Beggs-Sunter, Anne: Eureka

Beggs-Sunter, Anne

Eureka: gathering “the oppressed of all nations”‘, Journal of Australian Cultural History, 10, 1, 2008

Over the last one hundred and fifty years, the meaning of the Eureka Stockade has been characterised in different ways. To some it has been the birthplace of Australian democracy, to others the germ of republicanism, or the cradle of the labour movement. Eureka can also be celebrated as an early expression or example of internationalism in Australia…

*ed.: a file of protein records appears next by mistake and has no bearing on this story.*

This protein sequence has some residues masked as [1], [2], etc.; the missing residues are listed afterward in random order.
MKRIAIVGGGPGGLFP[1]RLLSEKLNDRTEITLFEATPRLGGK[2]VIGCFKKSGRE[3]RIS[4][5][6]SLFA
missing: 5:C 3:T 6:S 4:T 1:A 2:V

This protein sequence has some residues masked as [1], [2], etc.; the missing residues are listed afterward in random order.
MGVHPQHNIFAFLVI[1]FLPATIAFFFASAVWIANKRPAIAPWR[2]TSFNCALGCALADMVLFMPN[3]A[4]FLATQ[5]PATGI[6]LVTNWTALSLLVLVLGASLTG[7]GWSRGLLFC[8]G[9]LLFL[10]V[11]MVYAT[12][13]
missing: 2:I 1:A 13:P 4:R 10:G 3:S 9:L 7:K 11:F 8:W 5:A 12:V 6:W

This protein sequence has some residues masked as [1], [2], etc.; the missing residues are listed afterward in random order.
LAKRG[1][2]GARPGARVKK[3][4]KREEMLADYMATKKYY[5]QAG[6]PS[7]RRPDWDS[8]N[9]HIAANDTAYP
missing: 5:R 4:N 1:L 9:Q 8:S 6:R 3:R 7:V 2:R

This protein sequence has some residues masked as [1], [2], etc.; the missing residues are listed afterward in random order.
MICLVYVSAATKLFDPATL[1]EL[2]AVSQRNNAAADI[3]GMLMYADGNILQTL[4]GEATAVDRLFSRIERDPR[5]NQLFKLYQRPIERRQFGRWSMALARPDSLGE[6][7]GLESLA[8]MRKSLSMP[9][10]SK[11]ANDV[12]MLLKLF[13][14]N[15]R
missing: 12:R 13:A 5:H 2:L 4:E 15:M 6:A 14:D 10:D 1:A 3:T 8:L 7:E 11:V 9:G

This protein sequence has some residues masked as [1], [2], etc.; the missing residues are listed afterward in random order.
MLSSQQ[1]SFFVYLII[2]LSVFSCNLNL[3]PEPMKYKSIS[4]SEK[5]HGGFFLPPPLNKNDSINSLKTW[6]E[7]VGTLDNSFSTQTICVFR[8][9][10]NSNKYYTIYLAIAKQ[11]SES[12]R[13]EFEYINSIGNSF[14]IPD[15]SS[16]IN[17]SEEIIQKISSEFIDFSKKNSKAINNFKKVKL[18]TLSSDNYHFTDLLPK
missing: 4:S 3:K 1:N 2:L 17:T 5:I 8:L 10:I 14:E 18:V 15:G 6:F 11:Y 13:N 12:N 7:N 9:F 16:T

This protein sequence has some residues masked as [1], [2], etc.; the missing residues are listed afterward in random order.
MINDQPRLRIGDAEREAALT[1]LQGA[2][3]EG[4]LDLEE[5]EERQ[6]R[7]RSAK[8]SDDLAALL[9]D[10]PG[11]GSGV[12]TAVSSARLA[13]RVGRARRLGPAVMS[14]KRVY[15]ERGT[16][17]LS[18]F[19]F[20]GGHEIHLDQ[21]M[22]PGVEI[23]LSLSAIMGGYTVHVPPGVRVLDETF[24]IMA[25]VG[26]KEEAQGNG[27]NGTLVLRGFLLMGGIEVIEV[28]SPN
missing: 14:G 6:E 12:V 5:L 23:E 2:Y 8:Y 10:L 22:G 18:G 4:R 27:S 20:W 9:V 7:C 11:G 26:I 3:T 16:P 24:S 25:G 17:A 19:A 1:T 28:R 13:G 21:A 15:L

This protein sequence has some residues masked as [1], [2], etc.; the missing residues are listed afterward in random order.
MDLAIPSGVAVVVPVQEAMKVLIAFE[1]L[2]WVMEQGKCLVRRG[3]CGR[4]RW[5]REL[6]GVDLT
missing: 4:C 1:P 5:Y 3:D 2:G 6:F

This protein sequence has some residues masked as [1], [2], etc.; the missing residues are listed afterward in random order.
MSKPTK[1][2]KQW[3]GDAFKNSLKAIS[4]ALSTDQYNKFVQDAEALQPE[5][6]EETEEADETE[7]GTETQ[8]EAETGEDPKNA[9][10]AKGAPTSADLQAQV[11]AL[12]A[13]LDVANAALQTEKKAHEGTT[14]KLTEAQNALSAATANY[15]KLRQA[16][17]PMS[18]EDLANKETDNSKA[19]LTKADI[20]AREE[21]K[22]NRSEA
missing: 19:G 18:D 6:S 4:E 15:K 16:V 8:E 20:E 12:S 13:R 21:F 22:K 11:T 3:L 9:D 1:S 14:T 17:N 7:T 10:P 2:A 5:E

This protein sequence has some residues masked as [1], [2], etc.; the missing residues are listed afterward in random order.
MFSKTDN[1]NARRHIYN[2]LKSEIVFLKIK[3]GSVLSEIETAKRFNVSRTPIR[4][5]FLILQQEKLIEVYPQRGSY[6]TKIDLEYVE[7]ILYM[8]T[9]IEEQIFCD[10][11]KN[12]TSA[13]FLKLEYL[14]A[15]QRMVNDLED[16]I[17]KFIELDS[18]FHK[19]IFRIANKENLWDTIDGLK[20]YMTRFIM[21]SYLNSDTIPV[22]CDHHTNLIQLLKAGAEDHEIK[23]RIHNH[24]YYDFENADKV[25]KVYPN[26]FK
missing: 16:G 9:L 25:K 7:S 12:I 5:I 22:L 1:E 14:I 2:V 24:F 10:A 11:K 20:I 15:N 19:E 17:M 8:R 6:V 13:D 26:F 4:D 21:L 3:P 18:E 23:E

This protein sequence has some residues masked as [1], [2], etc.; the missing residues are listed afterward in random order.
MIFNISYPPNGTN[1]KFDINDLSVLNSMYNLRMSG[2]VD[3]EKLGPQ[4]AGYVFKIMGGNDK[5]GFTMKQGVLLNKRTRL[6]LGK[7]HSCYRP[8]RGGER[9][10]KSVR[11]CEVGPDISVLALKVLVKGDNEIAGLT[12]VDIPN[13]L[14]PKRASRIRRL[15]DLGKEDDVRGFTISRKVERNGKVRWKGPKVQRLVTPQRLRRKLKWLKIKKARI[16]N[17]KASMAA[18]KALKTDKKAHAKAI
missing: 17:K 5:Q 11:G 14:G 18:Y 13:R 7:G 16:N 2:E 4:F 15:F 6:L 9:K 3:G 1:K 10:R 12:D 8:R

Issues of race, gender and class have always been fundamental to discussions about the meaning of Eureka. They were certainly important to the militant diggers of 1854 who fought to achieve a new political order based on justice and equality. Certainly the language of the protest movement can be read as all embracing, although in practice there were exclusions to the definition of ‘citizen’. Women were not included, Aboriginal people were not included, nor were ‘heathens’ who did not subscribe to Chartist principles, which were firmly based in the European Enlightenment. This article traces changing perceptions of equality after Eureka, and discusses how different protest groups have adopted its symbolism for conflicting purposes. (abstract)

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